“You’re asking me to do something that’s never been done in history – the history of the United States – and I’m going to put my state through that without sufficient proof?" Bowers said. “No sir.”

'I didn't want to be used as a pawn'

During a phone conversation, Trump campaign lawyer Rudy Giuliani alleged large numbers of undocumented immigrants and dead people had voted, Bowers said.

When asked for proof, however, Bowers said he never received it.

But even without showing any evidence Giuliani wanted the speaker to hold a state legislative hearing on election fraud. Bowers said he didn't feel comfortable doing so.

“I refused,” he said. "I didn’t want to be used as a pawn."

Bowers: 'I took an oath'

Bowers said he received personal phone calls from the Trump campaign, including the former president, demanding he call in the state legislature to change who got the state's 11 electoral votes.

When asked about the lack of evidence, Bowers said the campaign told him the courts would sort out the dispute. But he emphasized repeatedly that he had taken an oath to uphold state law and the U.S. Constitution.

"For me to do that, because somebody just asked me to do it, is foreign to my being," Bowers said. "I will not do it."

Fake electors

Multiple witnesses in taped testimony talked about a scheme across the country to decertify Biden's electors and then install alternate electors who would back Trump.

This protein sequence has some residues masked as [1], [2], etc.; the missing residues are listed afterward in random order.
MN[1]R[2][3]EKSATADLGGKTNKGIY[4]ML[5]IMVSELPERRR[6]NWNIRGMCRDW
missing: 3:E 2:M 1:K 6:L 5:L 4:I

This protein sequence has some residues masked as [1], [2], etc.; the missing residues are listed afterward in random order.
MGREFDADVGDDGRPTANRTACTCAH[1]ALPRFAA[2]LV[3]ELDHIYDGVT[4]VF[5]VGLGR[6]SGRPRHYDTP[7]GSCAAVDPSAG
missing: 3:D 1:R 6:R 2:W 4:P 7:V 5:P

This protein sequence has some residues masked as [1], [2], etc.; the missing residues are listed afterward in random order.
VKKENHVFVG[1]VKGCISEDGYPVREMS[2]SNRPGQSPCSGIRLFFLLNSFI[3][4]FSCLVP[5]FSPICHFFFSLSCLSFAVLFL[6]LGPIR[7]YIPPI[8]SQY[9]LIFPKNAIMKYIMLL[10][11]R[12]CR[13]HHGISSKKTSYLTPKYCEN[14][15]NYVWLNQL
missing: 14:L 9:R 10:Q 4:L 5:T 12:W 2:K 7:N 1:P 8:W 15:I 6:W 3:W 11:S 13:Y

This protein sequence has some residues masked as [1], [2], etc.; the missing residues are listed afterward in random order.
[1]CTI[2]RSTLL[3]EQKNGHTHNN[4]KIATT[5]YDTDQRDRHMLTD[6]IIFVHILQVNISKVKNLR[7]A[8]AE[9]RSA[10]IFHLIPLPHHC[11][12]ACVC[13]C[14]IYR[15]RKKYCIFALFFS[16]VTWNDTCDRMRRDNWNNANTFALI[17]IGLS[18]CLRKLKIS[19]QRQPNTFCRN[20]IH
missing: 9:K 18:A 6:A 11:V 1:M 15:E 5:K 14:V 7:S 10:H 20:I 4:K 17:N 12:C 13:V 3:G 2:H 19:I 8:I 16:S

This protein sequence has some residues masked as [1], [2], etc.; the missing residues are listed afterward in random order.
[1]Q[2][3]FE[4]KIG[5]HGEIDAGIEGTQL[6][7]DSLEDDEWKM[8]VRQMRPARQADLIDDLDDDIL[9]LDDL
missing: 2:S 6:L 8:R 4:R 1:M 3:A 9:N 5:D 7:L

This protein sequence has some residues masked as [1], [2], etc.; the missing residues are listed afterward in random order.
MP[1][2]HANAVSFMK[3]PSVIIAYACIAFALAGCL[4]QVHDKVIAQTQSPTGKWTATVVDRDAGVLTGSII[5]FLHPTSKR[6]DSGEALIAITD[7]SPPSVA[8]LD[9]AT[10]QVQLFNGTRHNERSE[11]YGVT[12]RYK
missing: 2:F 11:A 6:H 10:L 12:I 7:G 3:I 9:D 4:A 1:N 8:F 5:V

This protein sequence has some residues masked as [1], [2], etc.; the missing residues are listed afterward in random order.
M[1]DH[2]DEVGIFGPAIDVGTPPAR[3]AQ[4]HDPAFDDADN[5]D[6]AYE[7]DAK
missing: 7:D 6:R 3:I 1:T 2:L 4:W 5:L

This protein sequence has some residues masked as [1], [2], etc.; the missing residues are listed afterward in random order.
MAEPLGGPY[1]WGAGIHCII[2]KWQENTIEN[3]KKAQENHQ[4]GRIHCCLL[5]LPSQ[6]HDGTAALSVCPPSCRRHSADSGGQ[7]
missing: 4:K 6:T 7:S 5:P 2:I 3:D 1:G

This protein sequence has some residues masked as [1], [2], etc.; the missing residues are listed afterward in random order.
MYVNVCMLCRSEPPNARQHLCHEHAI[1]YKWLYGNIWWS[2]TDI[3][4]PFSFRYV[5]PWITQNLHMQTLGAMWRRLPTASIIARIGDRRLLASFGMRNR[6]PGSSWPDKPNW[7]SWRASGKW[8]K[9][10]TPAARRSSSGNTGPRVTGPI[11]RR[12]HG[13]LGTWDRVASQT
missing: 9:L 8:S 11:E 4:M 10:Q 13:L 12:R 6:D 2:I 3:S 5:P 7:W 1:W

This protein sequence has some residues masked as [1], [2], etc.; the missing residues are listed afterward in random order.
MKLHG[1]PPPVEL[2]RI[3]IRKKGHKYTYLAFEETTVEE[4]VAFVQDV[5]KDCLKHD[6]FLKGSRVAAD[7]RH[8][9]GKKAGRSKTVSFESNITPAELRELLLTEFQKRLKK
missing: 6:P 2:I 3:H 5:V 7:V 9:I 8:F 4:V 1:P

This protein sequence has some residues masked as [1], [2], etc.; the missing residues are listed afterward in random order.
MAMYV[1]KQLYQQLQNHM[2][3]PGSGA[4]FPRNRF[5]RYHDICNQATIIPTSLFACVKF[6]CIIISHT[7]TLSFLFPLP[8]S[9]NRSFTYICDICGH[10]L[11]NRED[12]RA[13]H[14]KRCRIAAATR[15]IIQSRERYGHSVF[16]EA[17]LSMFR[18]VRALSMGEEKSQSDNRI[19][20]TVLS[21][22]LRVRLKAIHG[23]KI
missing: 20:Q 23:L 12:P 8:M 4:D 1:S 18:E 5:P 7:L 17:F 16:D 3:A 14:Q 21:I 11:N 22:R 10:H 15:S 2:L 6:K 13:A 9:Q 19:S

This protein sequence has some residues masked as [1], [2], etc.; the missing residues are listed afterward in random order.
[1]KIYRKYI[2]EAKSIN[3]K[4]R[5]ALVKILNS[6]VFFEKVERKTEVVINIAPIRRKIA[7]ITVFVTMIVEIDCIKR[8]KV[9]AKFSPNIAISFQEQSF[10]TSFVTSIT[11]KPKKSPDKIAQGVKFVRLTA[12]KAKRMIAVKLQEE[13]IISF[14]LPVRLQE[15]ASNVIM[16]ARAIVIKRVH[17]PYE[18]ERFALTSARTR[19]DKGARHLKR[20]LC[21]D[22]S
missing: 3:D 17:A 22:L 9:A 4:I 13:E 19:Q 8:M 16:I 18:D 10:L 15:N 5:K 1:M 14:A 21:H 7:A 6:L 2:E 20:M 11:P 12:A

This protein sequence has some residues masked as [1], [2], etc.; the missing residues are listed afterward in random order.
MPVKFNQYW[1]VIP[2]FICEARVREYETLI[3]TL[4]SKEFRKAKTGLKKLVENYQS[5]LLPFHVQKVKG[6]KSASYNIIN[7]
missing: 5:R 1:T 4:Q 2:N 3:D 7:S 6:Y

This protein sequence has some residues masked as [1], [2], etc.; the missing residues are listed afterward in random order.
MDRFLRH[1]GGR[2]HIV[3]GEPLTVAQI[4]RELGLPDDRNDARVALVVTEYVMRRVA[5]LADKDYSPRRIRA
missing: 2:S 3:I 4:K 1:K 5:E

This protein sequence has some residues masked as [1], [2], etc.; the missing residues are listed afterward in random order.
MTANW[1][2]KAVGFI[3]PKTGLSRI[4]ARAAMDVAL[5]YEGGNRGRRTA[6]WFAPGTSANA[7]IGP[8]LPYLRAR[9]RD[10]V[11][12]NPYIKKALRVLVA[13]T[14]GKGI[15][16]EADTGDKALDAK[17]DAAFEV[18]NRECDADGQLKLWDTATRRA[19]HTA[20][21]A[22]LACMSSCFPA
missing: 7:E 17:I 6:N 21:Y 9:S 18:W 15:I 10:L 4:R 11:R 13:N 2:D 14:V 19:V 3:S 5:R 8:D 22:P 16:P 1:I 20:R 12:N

Text messages obtained by the committee, for instance, showed a staffer for U.S. Sen. Ron Johnson, R-Wisc., wanted to hand-deliver fake elector votes from Michigan and Wisconsin to former Vice President Mike Pence.

"Johnson needs to hand something to VPOTUS please advise," Sean Riley, a Johnson aide texted.

"What is it?" Pence aide Chris Hodgson responded.

"Alternate slate of electors from (Michigan) and (Wisconsin) because archivist didn't receive them," Riley said.

"Do not give that to him," Hodgson said.

Hide out in Michigan?

In Michigan, the committee learned, the fake electors had planned to hide overnight in the state Capitol to cast their votes the next day.

Laura Cox, the former leader of Michigan’s Republican Party, said she spoke with a man who told her he was working with Trump's re-election campaign about the idea.

“I told him in no uncertain terms that that was insane and inappropriate,” she said.

Michigan GOP co-chair: Trump campaign directed fake electors

Georgia election officials speak out

Georgia Secretary of State Brad Raffensperger, who recently won his GOP primary battle, testified on Tuesday that Trump came up short because roughly 28,000 voters skipped the presidential contest.